Pausing momentarily to spit out particles of Blodgett’s head, it smashed its way through the wall of the House, oblivious to the fact that there was an ajar door three feet to its right. Once inside the House, its rage seemed to increase. It rushed wildly from room to room, obliterating the furniture, tearing up floorboards, destroying chandeliers, bashing holes into walls and ceilings, sucking the wallpaper off the walls. It chewed up banister rails and regurgitated them, disgorging them with such force that each rail acted as a lethal projectile. At least one urchin was impaled as a result. Five minutes after the ogre’s arrival much of the lower part of the House lay in ruins. Small fires were starting, but they were doused by water spurting from uprooted taps.

Euwige and Jubble were still sprawled in the Room of Distressed Wooden Bitterns when the ogre eventually came upon them. It let out an inhuman cry. It picked at its sores. It became becalmed. Fixing it with a bemused stare, Jubble rose to his feet.

“You know, there might still be some dandelion and burdock left,” he said, “Would you care for a drop?”

The ogre pounded its fists against its own head. Then it blinked, shuddered, twitched. Jubble pushed a tin mug into its paw. It gulped the sweet muck down greedily, then threw the mug back at Jubble, missing his ear by a whisker, as they say. Something in its manner seemed to change. By now, blind Euwige too was on her feet. She sniffed at the violent pongs emanating from the ogre, then stepped towards it.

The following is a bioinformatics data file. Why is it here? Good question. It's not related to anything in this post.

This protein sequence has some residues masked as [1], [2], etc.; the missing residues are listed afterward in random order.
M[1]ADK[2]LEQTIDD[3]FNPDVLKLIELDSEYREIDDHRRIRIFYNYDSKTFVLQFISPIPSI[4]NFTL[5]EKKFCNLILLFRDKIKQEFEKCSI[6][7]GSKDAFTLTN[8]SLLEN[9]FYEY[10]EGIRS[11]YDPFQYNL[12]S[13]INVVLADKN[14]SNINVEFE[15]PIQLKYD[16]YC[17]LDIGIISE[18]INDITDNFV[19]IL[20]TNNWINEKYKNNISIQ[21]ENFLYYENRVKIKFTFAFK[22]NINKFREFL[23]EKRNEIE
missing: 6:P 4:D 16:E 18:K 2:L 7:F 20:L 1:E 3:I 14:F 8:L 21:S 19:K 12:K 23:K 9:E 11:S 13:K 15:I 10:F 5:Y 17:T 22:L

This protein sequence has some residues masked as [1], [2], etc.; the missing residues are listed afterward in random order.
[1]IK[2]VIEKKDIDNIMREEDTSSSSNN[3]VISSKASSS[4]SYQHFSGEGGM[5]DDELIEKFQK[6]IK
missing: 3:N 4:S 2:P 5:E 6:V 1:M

“Thank heaven! You have come!” she said, “Jubble, meet my dear friend Detective Captain Unstrebnodtalb! He comes from a far country, and his brain is hot.”

I knew that these days Unstrebnodtalb was based in some sort of new-fangled police kiosk perched on a promontory overlooking the wild and broiling sea. I caught a bus and then trudged the last mile or two until I was in sight of the kiosk. The Detective Captain was sitting in a deckchair outside, staring at the sea, a bit like King Canute but high on a promontory rather than down on the beach, and thus not in any danger of being o’erswept by the briny. As I approached, I hailed him.

“Any news on that balm in Gilead business?” I asked, getting straight to the point. Then I saw that he was weeping.

“Have you ever read The Good Soldier by Ford Madox Ford?” he asked, in his grunty way.

“Yes, I have,” I said.

“Then you will know it begins with the line ‘This is the saddest story I have ever heard’. Well, that may be true for Ford Madox Ford, but not for me, Detective Captain Ford Madox Unstrebnodtalb, for I have heard a story even sadder.”

“I didn’t know your first names were Ford and Madox,” I said.

He waved a paw at me.

“In pursuing the case of the missing balm in Gilead I have been driven to ruination and despair and sitting on a deckchair next to a new-fangled police kiosk perched on a promontory staring at the sea and weeping, because it is all so very, very sad,” he said.

“Yes, but have you answered any of the questions?” I asked, mercilessly.

“Come back in another eight years and ask me again,” he said, “And now leave me to weep.”

A gull swooped in to scavenge breadcrusts from the kiosk roof. I turned and trudged back to the bus stop. Instead of going home, I stayed on the bus as far as Gilead. There was still no balm.